- Push for organized operations, electronic trading
Stakeholders and analysts in the commodities sector have attributed the long-delayed commencement of commodities exchanges in Nigeria to the government’s lack of understanding regarding the operations of the specialized exchanges.
Commodities exchanges, they explained, thrive on trading electronic receipts rather than storage and sale of agricultural products in warehouses as announced by the government. They also averred that an organized commodities exchange with clearing and settlement system, dealing member firms and other registered operators had potentials to grow the nation’s Gross Domestic Product (GDP) by revamping the turbulent economy through employment generation, digital transaction of agricultural and mineral products and foreign exchange earnings.
Tajudeen Olayinka, a commodity trader and chief executive officer, Wyoming Capital and Partners, stressed that commodities exchanges provide numerous benefits to an economy, especially, a developing economy like Nigeria if the relevant authorities provide appropriate support for their orderly functioning. Price discovery, he noted, is a major driving force in the commodities market and refers to the mechanism through which prices come to reflect known information about the market.
Olayinka further asserted that the fact that farmers, merchants, commodity brokers, government and other stakeholders can reasonably gauge the mood of the market from publicly available information around demand and supply, makes planning, organizing, and forecasting, integral part of the market easy.
“Nigerian economy will surely benefit from having functional commodity exchanges in the country, and the government must therefore align its economic diversification programme to commodity exchanges’ value chains to facilitate global trade and investments, he stated.
Sola Oni, another commodity trader and chief executive officer, Sofunix Investment and Communications Limited, enjoined the federal government to remove any bureaucratic bottleneck that may affect smooth functioning of commodities exchanges in the country to enable them enhance economic growth and development.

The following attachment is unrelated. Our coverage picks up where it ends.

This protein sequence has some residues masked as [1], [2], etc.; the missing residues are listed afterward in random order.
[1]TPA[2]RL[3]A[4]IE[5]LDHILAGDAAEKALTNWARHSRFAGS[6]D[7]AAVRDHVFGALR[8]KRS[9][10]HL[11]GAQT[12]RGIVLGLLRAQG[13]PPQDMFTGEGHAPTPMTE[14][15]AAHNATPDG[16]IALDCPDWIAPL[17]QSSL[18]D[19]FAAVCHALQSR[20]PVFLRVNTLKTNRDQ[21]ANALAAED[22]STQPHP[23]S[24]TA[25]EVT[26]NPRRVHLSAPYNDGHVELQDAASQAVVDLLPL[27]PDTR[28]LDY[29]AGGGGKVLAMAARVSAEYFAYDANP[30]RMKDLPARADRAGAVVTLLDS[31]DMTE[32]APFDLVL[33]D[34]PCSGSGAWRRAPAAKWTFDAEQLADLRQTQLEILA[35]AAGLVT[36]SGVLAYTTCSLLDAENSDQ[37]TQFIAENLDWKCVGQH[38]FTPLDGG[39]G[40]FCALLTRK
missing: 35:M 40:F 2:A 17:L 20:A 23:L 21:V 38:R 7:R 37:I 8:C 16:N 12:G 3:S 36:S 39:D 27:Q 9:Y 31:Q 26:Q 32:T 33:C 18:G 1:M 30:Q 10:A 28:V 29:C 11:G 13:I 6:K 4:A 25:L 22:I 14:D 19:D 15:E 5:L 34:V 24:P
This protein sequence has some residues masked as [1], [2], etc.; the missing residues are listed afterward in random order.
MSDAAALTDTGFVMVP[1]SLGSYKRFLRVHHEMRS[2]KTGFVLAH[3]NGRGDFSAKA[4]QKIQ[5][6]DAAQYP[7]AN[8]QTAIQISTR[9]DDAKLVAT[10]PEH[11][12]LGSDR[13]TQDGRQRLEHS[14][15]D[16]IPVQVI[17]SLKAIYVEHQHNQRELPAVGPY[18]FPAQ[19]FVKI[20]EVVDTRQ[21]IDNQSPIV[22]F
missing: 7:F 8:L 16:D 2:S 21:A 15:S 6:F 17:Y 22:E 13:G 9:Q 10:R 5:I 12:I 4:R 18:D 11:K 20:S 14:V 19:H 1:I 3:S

Oni noted that the recent announcement of N50 billion lifeline for Nigeria Commodity Exchange (NCX) by the Central Bank of Nigeria (CBN) is likely to have sent a wrong signal to the global community by creating a conflicting role between the Securities and Exchange Commission (SEC) and the apex bank on the institution that regulates commodities exchanges in Nigeria.
“It seems the role of commodities exchanges in Nigeria is still largely misunderstood and often mistaken for commodity traders who buy commodities, store in owned or leased warehouses and decide when to sell,” he said.
Oni opined that business of commodities exchange cuts across agriculture, solid mineral and oil and gas sectors and fungible instruments can be generated from them and listed on a structured commodities exchange to inject liquidity into the system and will likely provide opportunities for trading of commodity-based contracts and instruments including spots, forwards, futures and capital raising instruments.
He suggested a clarification of roles on the regulator of commodities exchanges to enable the investing public determine where to haul blame on the delay in effective takeoff of the exchanges in Nigeria.
“Commodity Exchanges as regulated platforms do not get involved in commodities till they have been dematerialized to digital contracts that are tradable electronically. This eliminates the possibility of hoarding products and the Nigerian Capital Market is yearning for investment opportunities, “he remarked.
On his part, David Adonri, vice Chairman, Highcap Securities,pointed that commodities exchanges could promote financial inclusion as its value chain is a mechanism for formalization of trading in commodities which brings informal participants to a structured system, for financial inclusion and a derisked system, adding that the exchange provides a transparent pricing mechanism that enhances volume of transactions, attracting more investment into commodities and leading to a multiplier effect on the economy.
Uche Uwaleke, a professor of Capital Market and president, Association of Capital Market Academic of Nigeria (ACMAN), explained that commodities exchanges had multiplier effects on the economy. According to him, It will help support the non-oil sector, diversify the country’s export base and make the economy less vulnerable to external shocks. Uwaleke added that it would enhance the provision of price transparency including better access to market, farmers income and their living standards thus making agribusiness more attractive and also, creating investment and employment opportunities in the commodities value chain with positive multiplier effect on the nation’s economy.
The SEC currently has four registered commodities exchanges in Nigeria including; the Nigeria Commodity Exchange (NCX),AFEX , Lagos Commodities and Futures Exchange (LCFE) and Kano -based Gazawa Commodity Market. However, the government is yet to fully align its economic diversification programme to the commodities exchanges’ ecosystem and this has to an extent, delayed the full operations of the commodities exchange sector in the country.